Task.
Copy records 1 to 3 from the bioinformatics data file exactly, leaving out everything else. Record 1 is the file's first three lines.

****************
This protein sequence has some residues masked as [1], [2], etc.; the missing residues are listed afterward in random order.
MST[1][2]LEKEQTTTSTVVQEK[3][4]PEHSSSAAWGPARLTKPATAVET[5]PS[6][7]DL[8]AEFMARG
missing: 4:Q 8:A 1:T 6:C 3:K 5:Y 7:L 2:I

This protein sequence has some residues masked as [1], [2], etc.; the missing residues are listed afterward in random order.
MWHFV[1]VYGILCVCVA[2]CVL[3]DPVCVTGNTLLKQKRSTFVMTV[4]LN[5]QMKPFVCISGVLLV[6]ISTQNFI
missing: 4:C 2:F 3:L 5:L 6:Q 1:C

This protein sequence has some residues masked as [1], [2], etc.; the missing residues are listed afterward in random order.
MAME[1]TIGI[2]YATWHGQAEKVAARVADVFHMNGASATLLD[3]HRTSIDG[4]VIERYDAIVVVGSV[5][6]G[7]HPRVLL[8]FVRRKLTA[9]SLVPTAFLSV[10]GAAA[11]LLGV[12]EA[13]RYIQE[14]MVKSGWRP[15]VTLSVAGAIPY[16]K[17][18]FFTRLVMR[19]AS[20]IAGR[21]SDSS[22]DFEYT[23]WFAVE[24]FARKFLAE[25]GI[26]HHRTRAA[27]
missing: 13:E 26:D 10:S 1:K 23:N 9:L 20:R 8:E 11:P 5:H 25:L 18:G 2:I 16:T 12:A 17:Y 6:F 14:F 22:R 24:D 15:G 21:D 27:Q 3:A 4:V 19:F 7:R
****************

This protein sequence has some residues masked as [1], [2], etc.; the missing residues are listed afterward in random order.
MST[1][2]LEKEQTTTSTVVQEK[3][4]PEHSSSAAWGPARLTKPATAVET[5]PS[6][7]DL[8]AEFMARG
missing: 4:Q 8:A 1:T 6:C 3:K 5:Y 7:L 2:I

This protein sequence has some residues masked as [1], [2], etc.; the missing residues are listed afterward in random order.
MWHFV[1]VYGILCVCVA[2]CVL[3]DPVCVTGNTLLKQKRSTFVMTV[4]LN[5]QMKPFVCISGVLLV[6]ISTQNFI
missing: 4:C 2:F 3:L 5:L 6:Q 1:C

This protein sequence has some residues masked as [1], [2], etc.; the missing residues are listed afterward in random order.
MAME[1]TIGI[2]YATWHGQAEKVAARVADVFHMNGASATLLD[3]HRTSIDG[4]VIERYDAIVVVGSV[5][6]G[7]HPRVLL[8]FVRRKLTA[9]SLVPTAFLSV[10]GAAA[11]LLGV[12]EA[13]RYIQE[14]MVKSGWRP[15]VTLSVAGAIPY[16]K[17][18]FFTRLVMR[19]AS[20]IAGR[21]SDSS[22]DFEYT[23]WFAVE[24]FARKFLAE[25]GI[26]HHRTRAA[27]
missing: 13:E 26:D 10:S 1:K 23:N 9:L 20:R 8:E 11:P 5:H 25:L 18:G 2:I 16:T 12:A 17:Y 6:F 14:F 22:R 24:D 15:G 21:D 27:Q 3:A 4:V 19:F 7:R